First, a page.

In his public letter to the inaugural meeting, however, he nailed the green flag to his masthead and kept it flying there usque ad noctem with the intrepidity of the old yachtsman "pleased with the danger when the waves went high." An extract from it ought to be preserved as depicting the type of patriotic Irish Protestant who, for being a patriot, was traduced by Hibernian speakers and writers with a virulence never attempted against Sir Edward Carson:

"These three essentials (self-government, completion of Land Purchase, and protection against over-taxation) can be attained only by Irish men and women working for them patiently, strenuously, and honestly, so far as they conscientiously can, and I am very sure that the vast majority can join hand in hand in working out the salvation of the country, if only they have the charity and courage to put aside paltry prejudice and follow the dictates of their hearts. The opposite policy has been tried now for years, and with what result? Land Purchase is dead, over-taxation has been condoned, and control of our own affairs is further off than ever. I do not wish to go into personal matters, but I may say this: For myself I have honestly tried to help my country without reference to Party. I supported the Liberal Party in their land policy so far as it went and I opposed their Treasury Relief Bill. I opposed the Conservatives in their efforts to stultify Ireland by grossly exaggerating crime and disorder, and I supported them in their land legislation. I did what I could in the matter of reinstatement of evicted tenants, in legislation for labourers and in respect of University Education, with the result, so far as I can see, of exasperating those who hate reconciliation and who spurn the assistance of Irishmen who disapprove of their tactics. That may be a matter of indifference to me, but not to Ireland, for such methods stifle nationality. A great opportunity was lost at the time of the Land Conference when the spirit of reconciliation and its first fruit, the Land Act of 1903, was denounced. The Act has been killed. By one man at any rate it has been bravely upheld. One man had the clear vision to see what Conciliation might do, one man has stuck manfully to his guns and has fought a strenuous fight against tremendous odds, and that man is the senior member for Cork City. This Cause is a righteous one. It is the Cause of common sense, of knowledge, of charity. It appeals to all that is best and truest in the hearts of the people. It is the cause I will support as long as I can and to the best of my ability."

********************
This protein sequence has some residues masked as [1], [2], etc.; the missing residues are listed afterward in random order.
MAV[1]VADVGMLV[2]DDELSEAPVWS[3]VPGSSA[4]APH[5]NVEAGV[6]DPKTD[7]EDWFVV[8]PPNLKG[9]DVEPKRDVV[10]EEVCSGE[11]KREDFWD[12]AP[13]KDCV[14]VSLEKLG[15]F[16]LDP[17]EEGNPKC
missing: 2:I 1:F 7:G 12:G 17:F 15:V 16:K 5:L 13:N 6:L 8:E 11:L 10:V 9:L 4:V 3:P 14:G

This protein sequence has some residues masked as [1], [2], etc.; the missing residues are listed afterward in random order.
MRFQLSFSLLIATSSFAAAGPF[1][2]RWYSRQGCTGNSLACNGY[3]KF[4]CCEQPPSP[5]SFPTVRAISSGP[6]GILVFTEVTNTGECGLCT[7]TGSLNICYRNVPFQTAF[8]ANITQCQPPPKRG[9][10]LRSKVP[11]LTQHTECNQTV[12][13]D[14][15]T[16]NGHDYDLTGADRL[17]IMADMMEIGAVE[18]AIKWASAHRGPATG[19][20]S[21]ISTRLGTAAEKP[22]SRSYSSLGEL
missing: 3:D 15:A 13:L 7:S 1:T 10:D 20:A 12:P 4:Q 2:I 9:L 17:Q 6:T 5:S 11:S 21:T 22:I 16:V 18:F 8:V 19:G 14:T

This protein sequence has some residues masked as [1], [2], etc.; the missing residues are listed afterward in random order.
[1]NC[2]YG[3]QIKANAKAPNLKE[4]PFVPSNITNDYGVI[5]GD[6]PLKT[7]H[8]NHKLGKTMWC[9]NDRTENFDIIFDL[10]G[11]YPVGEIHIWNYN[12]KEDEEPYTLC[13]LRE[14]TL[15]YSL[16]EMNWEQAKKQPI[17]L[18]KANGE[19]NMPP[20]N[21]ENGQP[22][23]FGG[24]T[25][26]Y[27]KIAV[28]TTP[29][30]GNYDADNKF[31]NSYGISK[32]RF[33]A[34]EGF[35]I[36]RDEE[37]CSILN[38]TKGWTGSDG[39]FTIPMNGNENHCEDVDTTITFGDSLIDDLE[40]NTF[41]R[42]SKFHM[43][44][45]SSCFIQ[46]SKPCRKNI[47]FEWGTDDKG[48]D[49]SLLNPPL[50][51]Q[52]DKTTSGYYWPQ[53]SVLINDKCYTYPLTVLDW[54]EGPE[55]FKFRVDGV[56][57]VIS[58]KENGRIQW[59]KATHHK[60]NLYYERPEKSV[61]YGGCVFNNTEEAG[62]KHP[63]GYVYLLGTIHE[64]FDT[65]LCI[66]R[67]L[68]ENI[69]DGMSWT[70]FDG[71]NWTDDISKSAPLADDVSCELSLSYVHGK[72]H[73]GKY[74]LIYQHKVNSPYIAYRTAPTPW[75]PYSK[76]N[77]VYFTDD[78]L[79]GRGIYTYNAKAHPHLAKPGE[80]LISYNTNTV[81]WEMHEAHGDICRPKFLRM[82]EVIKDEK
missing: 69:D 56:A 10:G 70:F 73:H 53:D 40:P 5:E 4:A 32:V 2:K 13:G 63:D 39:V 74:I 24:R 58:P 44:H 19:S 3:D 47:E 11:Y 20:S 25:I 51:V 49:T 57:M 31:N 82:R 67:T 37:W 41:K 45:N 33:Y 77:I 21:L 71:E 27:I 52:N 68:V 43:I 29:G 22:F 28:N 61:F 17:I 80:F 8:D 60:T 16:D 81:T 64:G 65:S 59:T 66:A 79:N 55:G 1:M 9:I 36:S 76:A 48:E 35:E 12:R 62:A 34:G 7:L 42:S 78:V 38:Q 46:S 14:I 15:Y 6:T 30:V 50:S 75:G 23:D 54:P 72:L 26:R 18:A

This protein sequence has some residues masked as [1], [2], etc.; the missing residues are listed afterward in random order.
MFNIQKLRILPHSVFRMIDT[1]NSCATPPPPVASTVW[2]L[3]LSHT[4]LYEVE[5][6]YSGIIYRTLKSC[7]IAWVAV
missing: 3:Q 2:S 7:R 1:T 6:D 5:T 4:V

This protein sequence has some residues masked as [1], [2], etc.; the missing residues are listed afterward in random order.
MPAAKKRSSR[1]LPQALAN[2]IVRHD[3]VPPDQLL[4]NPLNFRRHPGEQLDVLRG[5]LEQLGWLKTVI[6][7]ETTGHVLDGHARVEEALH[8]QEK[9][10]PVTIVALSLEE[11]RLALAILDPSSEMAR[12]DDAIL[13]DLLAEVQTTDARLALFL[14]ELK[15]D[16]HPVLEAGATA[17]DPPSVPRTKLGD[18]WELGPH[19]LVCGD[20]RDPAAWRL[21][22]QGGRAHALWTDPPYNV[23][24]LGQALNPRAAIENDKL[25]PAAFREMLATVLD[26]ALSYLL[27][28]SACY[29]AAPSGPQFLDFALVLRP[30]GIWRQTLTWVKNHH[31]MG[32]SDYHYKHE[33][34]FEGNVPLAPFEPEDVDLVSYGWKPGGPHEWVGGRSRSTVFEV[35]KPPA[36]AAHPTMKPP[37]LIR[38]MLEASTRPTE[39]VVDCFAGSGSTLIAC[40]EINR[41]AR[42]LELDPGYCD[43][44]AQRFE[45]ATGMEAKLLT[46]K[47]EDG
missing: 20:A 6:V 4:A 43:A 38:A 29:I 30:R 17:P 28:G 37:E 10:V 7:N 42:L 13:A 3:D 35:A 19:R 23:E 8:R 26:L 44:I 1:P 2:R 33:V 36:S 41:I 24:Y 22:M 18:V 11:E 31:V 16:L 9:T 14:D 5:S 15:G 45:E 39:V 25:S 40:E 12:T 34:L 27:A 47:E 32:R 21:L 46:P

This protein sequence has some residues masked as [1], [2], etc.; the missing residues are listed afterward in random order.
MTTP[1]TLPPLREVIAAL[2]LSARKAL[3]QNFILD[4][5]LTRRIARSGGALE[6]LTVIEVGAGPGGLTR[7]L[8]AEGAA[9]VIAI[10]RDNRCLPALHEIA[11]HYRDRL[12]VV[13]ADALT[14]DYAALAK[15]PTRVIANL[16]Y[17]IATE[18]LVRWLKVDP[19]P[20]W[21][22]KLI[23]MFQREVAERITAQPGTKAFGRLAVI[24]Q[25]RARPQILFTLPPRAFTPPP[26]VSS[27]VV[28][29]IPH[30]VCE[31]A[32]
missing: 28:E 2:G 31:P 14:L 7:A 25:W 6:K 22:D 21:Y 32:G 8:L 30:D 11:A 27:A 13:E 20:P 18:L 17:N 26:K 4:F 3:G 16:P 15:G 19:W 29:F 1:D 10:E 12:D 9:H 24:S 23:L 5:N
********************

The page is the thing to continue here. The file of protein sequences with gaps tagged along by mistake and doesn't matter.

Desperate as was the venture, in face of a still unshaken Hibernian despotism, the aloofness of Sinn Féin, and the suspicions of the Protestant minority, many of the finest spirits among the Irish nobles and captains of industry associated themselves openly from the first with the fortunes of the All-for-Ireland League—Lord Castletown of Upper Ossory, Mr. Moreton Frewen, Captain H. Sheehy-Keating of the Irish Guards (killed at Mons), Colonel Hutcheson Poë, Sir John Keane, of Cappoquin, Mr. Villiers Stuart, of Dromana, Lord Rossmore, Mr. Richard E. Longfield, D.L., of Longueville, Sir Timothy O'Brien, Mr. Lindsay Talbot Crosbie, of Ardfert, Alderman Richard Beamish (High Sheriff of Cork City), Lord Monteagle—heads of historic Irish houses breathing a patriotism no less sincere, if as yet more subdued in words than the most fire-tried of the veteran Nationalists who flocked to our banner—the last of the grey-haired old Fenians of Rebel Cork or the venerable National poet, Mr. T. D. Sullivan, the author of "God Save Ireland," whose last speech in life was spoken at the inaugural meeting in Cork. There were sympathisers in far larger numbers who were known to be only awaiting a propitious hour to declare themselves, and at last (although too tardily) have done so—men like Lord Shaftesbury, who had been thrice Lord Mayor of Belfast and was Chancellor of the Belfast University, the Protestant Archbishop of Dublin (Dr. Bernard), Lord Powerscourt, Sir John Arnott, Canon Flewett, the Rector of Mallow, Sir Jocelyn Coghill, Lord Oranmore and Browne, Lord Kenmare, Lord Bandon, H.M.L., Dean Grierson (afterwards Bishop of Down and Connor), Professor Butcher, M.P., Professor Trench, LL.D., and Lord Barrymore himself, who had been the Samson Agonistes of Irish landlordism in its last battles, and whose coming over, one of the achievements of my life of which I am proudest, was, of course, imputed to me as the inexpiable sin against the Holy Ghost. It is certain further that the movement commanded the secret sympathy of some of the most potent statesmen of Britain in both Parties—Lord Loreburn (Lord Chancellor), Mr. Bryce, Lord Morley,[12] Lord Eversley (once Mr. Shaw-Lefevre), Mr. John Burns, Sir Edward Grey, Lord Haldane, and Mr. Thomas Burt, the first of the Labour leaders, among the Liberals, and amongst Unionists, Earl Grey (the Governor-General of Canada), Lord Carnarvon, son of the Lord Carnarvon, a famous Tory Viceroy in Ireland, who was a Home Ruler thirty-seven years before his Party and was as scurvily betrayed by Lord Salisbury as was George Wyndham twenty-four years after him, Mr. Walter Long, a man much maligned by "The Party" as an anti-Irish Conservative but for all that has been said to the contrary as romantic a lover of Ireland as his mother's Irish blood could make him as well as a straightforward English gentleman, of whom I think it is no libel to report that from the start he declared: "I shall have to oppose Home Rule as it stands, but I will only oppose it from the lips out"—even it must in justice be recorded Mr. F. E. Smith (now Lord Birkenhead), who had not yet been beguiled into his adventures as "Galloper" in the Covenanting Army of Sir E. Carson. I speak without personal knowledge, when I add to the list Lord Lansdowne, in at least a shy tentative way (his son, the Earl of Kerry, has just accepted a seat in the Free State Senate); and I should not, I imagine, be very wide of the mark, if I were to use the most august British name of all.[13]